Summary of "When Values Conflict: Essays on Environmental Analysis, Discourse, and Decision"

Summary of

When Values Conflict: Essays on Environmental Analysis, Discourse, and Decision

Ed. by Corinne Schelling, and John Voss

Summary written by Conflict Research Consortium Staff

Citation: When Values Conflict: Essays on Environmental Analysis, Discourse, and Decision. Laurence Tribe, Corinne Schelling, and John Voss, eds. Cambridge, MA: Ballinger Publishing Co., 1976, 178 pp.

When Values Conflict: Essays on Environmental Analysis, Discourse, and Decision is a collection of essays each of which addresses the issue of value conflicts in environmental disputes. These authors discuss the need to integrate such "fragile" values as beauty and naturalness with "hard" values such as economic efficiency in the decision making process.

When Values Conflict: Essays on Environmental Analysis, Discourse, and Decision will be of interest to those who seek to include environmentalist values in public policy debates. This work is comprised of seven essays. In the first chapter, Robert Socolow discusses obstacles to the integration of environmental values into natural resource policy. Technical studies often fail to resolve conflicts, because such conflict rest of the parties' very different goals and values. Nonetheless, agreement on the technical analysis may serve as a platform from which to more clearly articulate value differences.

Irene Thomson draws on the case of the Tocks Island Dam controversy to explore environmental decision making processes. She describes the impact the various party's interests and values have on their analyses, and argues that the fragmentation of responsibility among institutional actors contributes to the production of inadequate analyses.

Tribe's essay suggests that a natural environment has intrinsic value, a value that cannot be reduced to human interests. This recognition may serve as the first step in developing an environmental ethic.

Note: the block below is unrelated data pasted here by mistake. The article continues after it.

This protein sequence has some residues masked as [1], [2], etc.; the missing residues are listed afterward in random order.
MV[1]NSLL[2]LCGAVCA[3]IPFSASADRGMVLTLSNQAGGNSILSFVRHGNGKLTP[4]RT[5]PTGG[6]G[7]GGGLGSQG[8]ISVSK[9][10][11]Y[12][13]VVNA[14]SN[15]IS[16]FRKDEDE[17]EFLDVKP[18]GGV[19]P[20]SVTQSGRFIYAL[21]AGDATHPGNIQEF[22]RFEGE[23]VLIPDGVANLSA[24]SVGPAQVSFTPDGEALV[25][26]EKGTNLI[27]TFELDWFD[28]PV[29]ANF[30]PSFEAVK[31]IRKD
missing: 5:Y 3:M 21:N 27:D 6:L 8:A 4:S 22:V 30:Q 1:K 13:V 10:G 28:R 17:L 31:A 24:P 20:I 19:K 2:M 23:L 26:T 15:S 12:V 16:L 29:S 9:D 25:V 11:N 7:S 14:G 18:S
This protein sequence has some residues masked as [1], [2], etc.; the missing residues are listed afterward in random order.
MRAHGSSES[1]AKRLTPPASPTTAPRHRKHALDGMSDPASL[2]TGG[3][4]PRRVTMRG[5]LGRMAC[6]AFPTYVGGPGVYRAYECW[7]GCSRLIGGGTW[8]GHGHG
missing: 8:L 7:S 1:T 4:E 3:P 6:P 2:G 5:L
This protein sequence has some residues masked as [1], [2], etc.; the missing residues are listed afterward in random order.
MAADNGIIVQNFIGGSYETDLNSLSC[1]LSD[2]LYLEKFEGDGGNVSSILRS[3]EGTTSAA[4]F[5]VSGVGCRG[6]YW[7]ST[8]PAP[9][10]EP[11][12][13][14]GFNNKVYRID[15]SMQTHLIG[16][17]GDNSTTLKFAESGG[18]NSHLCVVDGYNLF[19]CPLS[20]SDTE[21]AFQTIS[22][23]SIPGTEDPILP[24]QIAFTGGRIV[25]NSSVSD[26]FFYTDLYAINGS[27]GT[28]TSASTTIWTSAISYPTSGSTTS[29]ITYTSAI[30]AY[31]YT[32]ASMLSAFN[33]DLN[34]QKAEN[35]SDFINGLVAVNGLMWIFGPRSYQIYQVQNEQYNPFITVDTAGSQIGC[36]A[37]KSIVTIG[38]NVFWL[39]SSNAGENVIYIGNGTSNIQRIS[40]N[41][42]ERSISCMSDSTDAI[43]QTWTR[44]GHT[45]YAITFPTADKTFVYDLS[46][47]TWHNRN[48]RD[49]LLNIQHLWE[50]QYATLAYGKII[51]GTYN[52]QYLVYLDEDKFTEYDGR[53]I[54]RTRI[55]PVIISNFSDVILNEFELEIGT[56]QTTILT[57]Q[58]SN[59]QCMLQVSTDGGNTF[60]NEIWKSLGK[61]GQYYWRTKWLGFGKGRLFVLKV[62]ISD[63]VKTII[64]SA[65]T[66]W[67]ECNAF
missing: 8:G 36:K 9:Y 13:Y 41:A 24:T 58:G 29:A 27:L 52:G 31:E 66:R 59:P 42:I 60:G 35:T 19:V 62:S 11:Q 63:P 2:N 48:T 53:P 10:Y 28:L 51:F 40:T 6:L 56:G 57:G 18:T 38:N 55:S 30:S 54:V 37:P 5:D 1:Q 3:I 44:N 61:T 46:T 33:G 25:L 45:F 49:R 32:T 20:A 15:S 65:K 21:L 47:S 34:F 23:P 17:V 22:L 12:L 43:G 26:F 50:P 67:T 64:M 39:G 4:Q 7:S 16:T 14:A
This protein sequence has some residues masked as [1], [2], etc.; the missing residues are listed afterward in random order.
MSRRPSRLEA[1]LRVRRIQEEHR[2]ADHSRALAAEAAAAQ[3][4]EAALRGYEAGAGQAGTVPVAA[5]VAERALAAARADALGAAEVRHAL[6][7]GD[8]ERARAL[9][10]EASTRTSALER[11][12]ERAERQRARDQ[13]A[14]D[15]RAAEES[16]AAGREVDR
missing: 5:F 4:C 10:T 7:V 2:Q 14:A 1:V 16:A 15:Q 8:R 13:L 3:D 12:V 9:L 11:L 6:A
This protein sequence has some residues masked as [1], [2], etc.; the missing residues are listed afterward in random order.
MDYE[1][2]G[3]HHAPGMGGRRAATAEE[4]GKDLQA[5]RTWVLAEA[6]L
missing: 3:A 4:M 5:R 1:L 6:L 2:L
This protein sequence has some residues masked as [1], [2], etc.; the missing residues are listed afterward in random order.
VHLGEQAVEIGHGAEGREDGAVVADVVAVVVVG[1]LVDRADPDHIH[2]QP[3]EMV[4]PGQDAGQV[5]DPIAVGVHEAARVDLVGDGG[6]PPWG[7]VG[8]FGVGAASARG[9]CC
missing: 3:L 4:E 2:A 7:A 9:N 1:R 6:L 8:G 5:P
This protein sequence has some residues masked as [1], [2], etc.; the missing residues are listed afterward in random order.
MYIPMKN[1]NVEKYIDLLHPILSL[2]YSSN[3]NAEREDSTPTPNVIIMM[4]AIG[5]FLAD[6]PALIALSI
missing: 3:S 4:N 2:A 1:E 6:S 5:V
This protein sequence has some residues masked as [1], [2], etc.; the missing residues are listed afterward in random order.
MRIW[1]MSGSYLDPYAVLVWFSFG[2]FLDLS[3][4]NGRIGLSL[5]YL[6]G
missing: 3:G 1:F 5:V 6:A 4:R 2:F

Charles Frankel explores the idea that nature has rights. He first explores the meaning of nature, by contrast to the supernatural, technological and cultural. He suggests that appeals to nature's rights serves as an appeal for "institutional protection against being carried away by temporary enthusisms."

In Chapter Five, Harvey Brooks describes three main functions which analysis serves in the environmental decision-making process: they ground conclusions in neutral, generally accepted principles, they seperate means from ends, and they legitimate the final policy decision. If environmental values such as beauty, naturalness and uniquness are to be incorporated into systems analysis, they must do so in such a way as to preserve the basic function of analysis.

Henry Rowen discusses the use of policy analysis as an aid to making environmental decisions. He describes the characterisics of a good analysis, and argues that good analysis can help clarify the issues, and assist in "the design and invention of objectives and alternatives." Rowen concludes by suggesting ways of improving the field of policy analysis.

Robert Dorfman provides the Afterword for this collection. This essay distinguishes bewteen value and price, and explores the import of this distinction for cost-benefit analysis. The author concludes that there can be no "formula for measuring a projects contribution to humane values." Environmental decisions will always require the use of human judgement and wisdom.

When Values Conflict: Essays on Environmental Analysis, Discourse, and Decision offers a series of thoughtful essays on the nature and weight of environmentalist values. The essays range from a philosophic investigation of natural value to a more concrete evaluation of the elements of good policy analysis.